Transformation by inorganic arsenic compounds of normal Syrian hamster embryo cells into a neoplastic state in which they become anchorage-independent and cause tumors in newborn hamsters

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  • This article is a US Government work and, as such, is in the public domain in the United States of America.

Abstract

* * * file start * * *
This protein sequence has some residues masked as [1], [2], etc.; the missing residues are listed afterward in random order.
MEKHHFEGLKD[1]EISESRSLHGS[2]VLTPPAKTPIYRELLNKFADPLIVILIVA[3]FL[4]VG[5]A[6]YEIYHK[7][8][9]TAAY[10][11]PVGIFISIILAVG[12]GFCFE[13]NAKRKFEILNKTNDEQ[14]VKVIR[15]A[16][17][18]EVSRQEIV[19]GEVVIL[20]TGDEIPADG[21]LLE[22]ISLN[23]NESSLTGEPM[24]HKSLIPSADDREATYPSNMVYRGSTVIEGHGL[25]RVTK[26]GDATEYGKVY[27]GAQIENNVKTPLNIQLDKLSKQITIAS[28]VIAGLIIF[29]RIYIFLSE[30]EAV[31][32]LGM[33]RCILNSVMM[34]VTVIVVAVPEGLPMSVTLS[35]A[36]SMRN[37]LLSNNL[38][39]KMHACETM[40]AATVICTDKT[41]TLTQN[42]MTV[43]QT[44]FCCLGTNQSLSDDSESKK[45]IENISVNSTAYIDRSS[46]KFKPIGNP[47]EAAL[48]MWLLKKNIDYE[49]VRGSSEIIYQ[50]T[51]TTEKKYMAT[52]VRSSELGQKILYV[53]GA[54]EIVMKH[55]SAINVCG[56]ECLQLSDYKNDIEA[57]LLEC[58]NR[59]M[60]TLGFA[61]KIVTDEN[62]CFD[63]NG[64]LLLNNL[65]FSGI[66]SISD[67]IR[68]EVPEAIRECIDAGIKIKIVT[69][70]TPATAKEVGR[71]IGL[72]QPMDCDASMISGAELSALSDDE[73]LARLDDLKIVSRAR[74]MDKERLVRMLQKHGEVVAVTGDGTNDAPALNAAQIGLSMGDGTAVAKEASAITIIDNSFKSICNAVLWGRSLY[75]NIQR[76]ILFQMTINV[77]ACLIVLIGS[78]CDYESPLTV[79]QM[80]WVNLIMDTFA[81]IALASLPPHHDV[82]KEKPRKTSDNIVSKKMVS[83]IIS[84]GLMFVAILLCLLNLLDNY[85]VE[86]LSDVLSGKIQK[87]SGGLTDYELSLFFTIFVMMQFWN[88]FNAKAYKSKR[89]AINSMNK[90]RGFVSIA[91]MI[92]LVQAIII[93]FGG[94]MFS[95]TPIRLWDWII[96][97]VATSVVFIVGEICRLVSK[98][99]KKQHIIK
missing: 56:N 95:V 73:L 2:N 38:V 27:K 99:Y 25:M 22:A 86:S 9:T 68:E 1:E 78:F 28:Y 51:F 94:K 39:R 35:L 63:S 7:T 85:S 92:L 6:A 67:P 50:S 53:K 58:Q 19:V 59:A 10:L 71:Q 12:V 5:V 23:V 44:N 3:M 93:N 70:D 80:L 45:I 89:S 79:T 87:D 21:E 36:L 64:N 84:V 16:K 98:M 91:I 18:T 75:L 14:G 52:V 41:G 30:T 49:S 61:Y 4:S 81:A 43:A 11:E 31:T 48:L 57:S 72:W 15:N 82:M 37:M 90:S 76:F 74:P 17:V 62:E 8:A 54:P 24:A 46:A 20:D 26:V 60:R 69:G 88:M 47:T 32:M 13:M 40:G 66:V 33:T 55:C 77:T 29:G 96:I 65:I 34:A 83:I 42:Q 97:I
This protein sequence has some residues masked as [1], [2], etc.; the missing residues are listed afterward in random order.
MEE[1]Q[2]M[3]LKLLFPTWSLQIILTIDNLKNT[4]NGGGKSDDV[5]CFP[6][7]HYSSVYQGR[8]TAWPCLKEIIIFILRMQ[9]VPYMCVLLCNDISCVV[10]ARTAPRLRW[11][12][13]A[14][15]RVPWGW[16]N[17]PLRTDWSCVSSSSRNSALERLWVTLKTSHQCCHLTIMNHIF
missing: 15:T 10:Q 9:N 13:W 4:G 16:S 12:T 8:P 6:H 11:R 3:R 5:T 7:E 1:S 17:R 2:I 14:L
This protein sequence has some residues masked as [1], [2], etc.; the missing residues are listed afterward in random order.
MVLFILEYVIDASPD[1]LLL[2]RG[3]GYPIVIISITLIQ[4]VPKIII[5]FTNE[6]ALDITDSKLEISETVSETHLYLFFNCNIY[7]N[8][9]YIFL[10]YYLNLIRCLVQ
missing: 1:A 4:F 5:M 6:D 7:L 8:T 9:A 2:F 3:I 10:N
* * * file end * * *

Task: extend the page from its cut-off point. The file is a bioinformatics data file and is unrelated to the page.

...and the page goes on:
Arsenic is a known human carcinogen, but little evidence exists for its carcinogenicity in animals. In order to investigate the ability of inorganic arsenics to transform normal cells into a neoplastic state, mass cultures of normal, diploid Syrian hamster embryo (SHE) cells exposed to various concentrations of sodium arsenite or sodium arsenate for 48 hr were continually passaged and tested for neoplastic transformation, as determined by anchorage-independent growth in semisolid agar and tumorigenicity in newborn hamsters. Twenty-one of 22 (96%) untreated, control cultures senesced by 20 passages. While 1 culture escaped senescence, it did not acquire the ability to either grow in semisolid agar or form tumors in animals. Ten of 14 (71%) cultures exposed to sodium arsenite or sodium arsenate escaped senescence. Nine of the 10 (90%) arsenic-treated immortal cultures acquired the anchorage-independent phenotype. Five of 5 anchorage-independent cultures examined were tumorigenic. Two of 3 morphologically transformed colonies induced by sodium arsenate also acquired the ability to grow in semisolid agar when isolated. Amplification of the c-myc or c-Ha-ras oncogene was detected in 3 of 5 and 4 of 5 tumorigenic cell lines, respectively. Both c-myc and c-Ha-ras were amplified even in a preneoplastic, anchorage-dependent cell line, but neither was amplified in 6 of 9 anchorage-independent cell lines. Overexpression of c-myc and c-Ha-ras mRNA was observed in most of the neoplastically transformed cell lines but not in the preneoplastic cell line. Experiments using the methylation-sensitive restriction endonuclease isoschizomers HpaII and MspI revealed hypomethylation of c-myc and c-Ha-ras in the 5′-CCGG sequence of arsenic-exposed cell lines but not in the parental SHE cells or a spontaneously transformed cell line. Thus, inorganic arsenics induce neoplastic transformation of normal, diploid mammalian cells. Overexpression of oncogenes by DNA hypomethylation may participate in the arsenic-induced neoplastic transformation of mammalian cells. Published 2002 Wiley-Liss, Inc.

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